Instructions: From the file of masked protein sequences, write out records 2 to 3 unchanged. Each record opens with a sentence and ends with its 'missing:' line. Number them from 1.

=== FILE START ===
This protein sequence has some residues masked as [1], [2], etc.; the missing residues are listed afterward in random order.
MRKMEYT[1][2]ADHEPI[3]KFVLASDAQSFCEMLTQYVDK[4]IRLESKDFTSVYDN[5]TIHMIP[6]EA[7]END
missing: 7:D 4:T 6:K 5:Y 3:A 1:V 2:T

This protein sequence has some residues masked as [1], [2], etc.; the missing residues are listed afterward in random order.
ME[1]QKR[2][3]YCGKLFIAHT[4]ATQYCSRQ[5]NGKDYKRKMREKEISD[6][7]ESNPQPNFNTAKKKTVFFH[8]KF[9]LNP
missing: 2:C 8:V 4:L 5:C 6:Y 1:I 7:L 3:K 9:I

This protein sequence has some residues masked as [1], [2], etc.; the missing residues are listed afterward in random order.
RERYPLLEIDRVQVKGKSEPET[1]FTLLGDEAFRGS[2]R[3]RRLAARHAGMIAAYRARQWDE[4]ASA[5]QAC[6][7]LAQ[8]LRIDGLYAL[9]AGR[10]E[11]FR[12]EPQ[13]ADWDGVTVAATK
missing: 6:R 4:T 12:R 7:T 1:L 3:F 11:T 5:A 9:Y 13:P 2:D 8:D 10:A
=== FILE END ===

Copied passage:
This protein sequence has some residues masked as [1], [2], etc.; the missing residues are listed afterward in random order.
ME[1]QKR[2][3]YCGKLFIAHT[4]ATQYCSRQ[5]NGKDYKRKMREKEISD[6][7]ESNPQPNFNTAKKKTVFFH[8]KF[9]LNP
missing: 2:C 8:V 4:L 5:C 6:Y 1:I 7:L 3:K 9:I

This protein sequence has some residues masked as [1], [2], etc.; the missing residues are listed afterward in random order.
RERYPLLEIDRVQVKGKSEPET[1]FTLLGDEAFRGS[2]R[3]RRLAARHAGMIAAYRARQWDE[4]ASA[5]QAC[6][7]LAQ[8]LRIDGLYAL[9]AGR[10]E[11]FR[12]EPQ[13]ADWDGVTVAATK
missing: 6:R 4:T 12:R 7:T 1:L 3:F 11:T 5:A 9:Y 13:P 2:D 8:D 10:A